{




  // do something magical here




}

The problem here is that you are hard coding a special condition for a particular situation. It is far too specific a piece of code to have lying in your game logic. Let's suppose for a moment that you wanted to amend this piece of code so that it works on Stage 3 and Stage 10 also, except on Stage 10 it needs to do one thing less than on Stage 3 and 7. If you are thinking in code right now about the nested conditions you might start writing to do this, you know it could get messy fast.

So let's try this another way instead. Let's assume that EVERY stage is capable of doing ALL these things, and instead you simply enable or disable some of these conditions based on a loaded-in property list that contains the specific conditions for each stage's possible properties. I will talk a bit more about this in my next post.

No strong object hierarchies or highly reusable elements

Learning to program in an object oriented fashion is one thing; learning to do it well is an entirely different challenge. I think one mistake we can make is to get overexcited about creating and subclassing out new objects for ourselves to solve problems. It becomes a problem when you have two or more objects doing something that could have been just one, for example. In this case the level of complexity is increased beyond what is practical and you only create more work for yourself down the road. I came to realize I had done just this. I had subclassed to my heart's desire only to create more redundant and bloated code for myself with more names to remember. That brings me to my next problem:

No naming conventions

When you are working with 20 or so files for a program, you can probably manage their groups and names without too much difficulty. When you have 200+ files, things start to get a lot busier. When it all accumulates, you can waste an ENOURMOUS portion of your time searching within your own file base to find what you are looking for. That is why it is so crucial to come up with a strict naming scheme that tells you as much as possible about the files' contents in a glance, but also organizes well alphabetically. For example, this is the difference between something like "SmallMenu.h","ToggleMenu.h","CombatantMenu.h" vs. "SpriteMenuSmall.h" ,"SpriteMenuToggle.h", "SpriteMenuCombatant.h". While the second one might read out a bit oddly and may not seem natural, it organizes well alphabetically and tells you a lot about what the code inside does. It also hints at how the object was subclassed - Visual Sprite -> That is a Menu -> with particular function.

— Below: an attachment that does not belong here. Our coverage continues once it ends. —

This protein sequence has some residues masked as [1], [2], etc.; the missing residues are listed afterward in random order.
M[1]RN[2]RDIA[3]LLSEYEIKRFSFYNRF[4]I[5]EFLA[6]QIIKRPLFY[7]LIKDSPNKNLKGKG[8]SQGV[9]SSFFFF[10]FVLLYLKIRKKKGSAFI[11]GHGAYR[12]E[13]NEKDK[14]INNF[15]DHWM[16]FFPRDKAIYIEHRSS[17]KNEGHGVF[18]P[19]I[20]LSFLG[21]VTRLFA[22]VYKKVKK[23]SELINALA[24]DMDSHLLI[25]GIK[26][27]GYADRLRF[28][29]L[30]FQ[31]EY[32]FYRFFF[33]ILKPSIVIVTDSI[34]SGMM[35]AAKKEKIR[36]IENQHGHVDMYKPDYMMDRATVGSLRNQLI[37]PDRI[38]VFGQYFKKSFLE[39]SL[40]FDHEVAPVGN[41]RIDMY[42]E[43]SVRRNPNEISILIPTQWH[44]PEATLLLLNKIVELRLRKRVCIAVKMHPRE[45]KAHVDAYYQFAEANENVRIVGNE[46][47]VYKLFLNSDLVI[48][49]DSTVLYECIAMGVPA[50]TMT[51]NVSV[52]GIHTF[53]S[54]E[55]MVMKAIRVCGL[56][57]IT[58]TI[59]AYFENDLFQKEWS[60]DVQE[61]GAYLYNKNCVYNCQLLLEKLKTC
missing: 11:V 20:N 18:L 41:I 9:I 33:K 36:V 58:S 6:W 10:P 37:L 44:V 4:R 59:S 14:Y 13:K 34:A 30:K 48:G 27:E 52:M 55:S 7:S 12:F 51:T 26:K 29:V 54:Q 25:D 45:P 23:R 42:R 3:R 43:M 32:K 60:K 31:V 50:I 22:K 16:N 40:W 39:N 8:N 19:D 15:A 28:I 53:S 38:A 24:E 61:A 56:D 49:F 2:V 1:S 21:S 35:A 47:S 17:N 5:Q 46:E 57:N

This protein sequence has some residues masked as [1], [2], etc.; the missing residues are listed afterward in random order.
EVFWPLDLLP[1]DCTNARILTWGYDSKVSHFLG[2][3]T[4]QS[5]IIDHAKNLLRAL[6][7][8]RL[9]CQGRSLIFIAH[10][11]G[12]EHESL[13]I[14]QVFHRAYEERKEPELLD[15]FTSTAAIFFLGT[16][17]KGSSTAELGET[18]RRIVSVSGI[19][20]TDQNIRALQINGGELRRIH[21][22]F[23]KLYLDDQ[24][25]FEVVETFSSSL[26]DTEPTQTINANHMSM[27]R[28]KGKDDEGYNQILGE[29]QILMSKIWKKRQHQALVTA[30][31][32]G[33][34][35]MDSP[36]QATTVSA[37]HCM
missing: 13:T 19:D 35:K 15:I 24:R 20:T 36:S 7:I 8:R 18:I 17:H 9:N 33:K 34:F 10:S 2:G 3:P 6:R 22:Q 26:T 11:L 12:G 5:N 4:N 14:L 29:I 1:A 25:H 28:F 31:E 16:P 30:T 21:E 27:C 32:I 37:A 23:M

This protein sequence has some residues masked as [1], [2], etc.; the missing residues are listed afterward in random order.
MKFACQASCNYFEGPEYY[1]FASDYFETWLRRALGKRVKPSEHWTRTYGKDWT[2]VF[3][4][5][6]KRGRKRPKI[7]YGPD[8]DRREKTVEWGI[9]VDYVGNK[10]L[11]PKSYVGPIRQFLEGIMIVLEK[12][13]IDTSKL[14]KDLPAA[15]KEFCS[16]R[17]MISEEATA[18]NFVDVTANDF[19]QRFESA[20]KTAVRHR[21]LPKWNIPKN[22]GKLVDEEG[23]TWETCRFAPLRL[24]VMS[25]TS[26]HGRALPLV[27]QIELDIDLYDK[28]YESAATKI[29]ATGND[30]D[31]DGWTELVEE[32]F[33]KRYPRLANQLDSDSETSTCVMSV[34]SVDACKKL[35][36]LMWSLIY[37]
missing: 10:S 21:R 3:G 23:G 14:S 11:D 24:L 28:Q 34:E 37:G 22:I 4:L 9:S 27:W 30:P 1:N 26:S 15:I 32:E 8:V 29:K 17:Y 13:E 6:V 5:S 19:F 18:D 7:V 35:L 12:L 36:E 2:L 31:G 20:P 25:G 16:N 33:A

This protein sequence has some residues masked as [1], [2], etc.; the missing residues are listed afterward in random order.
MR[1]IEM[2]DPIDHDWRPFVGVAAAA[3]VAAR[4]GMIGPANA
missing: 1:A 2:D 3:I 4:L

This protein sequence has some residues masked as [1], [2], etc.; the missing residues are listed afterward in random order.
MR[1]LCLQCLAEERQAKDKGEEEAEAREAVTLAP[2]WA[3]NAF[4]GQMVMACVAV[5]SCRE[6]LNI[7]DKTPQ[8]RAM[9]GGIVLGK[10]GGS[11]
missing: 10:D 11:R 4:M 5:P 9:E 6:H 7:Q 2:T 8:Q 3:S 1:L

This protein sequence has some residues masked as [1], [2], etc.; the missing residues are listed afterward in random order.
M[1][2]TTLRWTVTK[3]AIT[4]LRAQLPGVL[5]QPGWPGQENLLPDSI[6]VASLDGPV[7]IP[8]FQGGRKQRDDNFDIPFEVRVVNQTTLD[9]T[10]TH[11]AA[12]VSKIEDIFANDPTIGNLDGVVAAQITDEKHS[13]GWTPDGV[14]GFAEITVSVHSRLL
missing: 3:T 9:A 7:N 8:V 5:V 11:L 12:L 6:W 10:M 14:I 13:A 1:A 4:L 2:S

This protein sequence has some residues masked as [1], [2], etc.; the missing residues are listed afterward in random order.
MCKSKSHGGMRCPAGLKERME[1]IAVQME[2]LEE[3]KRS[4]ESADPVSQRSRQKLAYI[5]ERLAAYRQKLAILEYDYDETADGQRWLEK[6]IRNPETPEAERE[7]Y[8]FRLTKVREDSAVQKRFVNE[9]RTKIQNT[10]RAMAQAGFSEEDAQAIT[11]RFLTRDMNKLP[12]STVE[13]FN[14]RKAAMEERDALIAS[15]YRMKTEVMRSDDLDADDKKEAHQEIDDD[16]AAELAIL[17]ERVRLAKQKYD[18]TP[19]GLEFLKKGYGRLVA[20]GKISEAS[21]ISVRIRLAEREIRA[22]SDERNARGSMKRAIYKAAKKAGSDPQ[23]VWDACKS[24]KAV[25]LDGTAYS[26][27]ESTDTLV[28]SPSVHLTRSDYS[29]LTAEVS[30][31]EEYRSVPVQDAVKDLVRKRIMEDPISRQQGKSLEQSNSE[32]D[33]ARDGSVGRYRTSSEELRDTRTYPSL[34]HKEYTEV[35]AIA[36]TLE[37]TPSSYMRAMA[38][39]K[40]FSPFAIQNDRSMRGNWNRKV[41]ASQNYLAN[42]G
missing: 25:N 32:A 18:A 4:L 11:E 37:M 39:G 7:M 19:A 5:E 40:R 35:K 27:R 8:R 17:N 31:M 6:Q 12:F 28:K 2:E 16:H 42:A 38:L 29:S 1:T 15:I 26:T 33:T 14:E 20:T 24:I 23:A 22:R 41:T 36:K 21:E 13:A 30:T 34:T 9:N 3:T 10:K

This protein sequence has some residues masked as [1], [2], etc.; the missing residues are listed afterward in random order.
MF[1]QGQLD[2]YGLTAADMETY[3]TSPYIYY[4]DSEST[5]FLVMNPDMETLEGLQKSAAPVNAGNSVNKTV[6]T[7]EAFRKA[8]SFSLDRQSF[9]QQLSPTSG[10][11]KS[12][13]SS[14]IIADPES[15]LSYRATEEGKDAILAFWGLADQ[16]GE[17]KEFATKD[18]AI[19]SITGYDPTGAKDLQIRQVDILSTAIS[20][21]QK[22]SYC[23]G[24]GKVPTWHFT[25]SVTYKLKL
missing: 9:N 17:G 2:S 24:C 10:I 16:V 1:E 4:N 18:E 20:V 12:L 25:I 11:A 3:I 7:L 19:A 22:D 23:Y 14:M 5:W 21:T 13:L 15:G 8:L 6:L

Recognizing errors, and learning from them

While I'd love to say that I was hit over the head one day with this grand epiphany, it actually took some time to fully see the error of my ways. In fact, it wasn't until I was working on a second iOS mini-game that I came to realize how much better a job I could do with just a little bit of added experience. My second game got to reap all the benefits of previous work but wrapped into a much more organized and maintainable bundle.

My second game became this sheer delight to work with and in comparison Pixel Fighters became this 'blob', for lack of a better word. It was a shame too, because Pixel Fighters was (and still is) the game I am truly invested in from a passion perspective. It is the game I really wanted to be awesome. So after developing my second game to the point of Beta testing, I shelved it for the undetermined future and returned to Pixel Fighters very much refreshed and full of new solutions.

Closing thoughts - How far should you take app # 1?

At the end of it all, I think there is an important unanswered question - How far SHOULD you take app #1? While the answer is subjective and I welcome discussion below, the lesson for me is just to always do a little bit of practice first on ANY new platform. Some sort of draft always needs to come first. If you have a plan for your first app already and it's something you want to make big, think of something less ambitious in the interim to test on first. Make sure that whatever you want to consider your real project has a strong attack plan going in - it shouldn't be a code adventure for you anymore.

Next Post - How my first app has become my third

Originally, I had named this post "How my first app has become my third" but instead, I decided to spend more time focussing on learning from mistakes this week. I'm going to split this into a two parter and talk more about re-developing Pixel Fighters from what I've learned next week. This will allow me more room to share with you how the game works. Cheers!

Special thanks to my friend Jordan Sandler for proof reading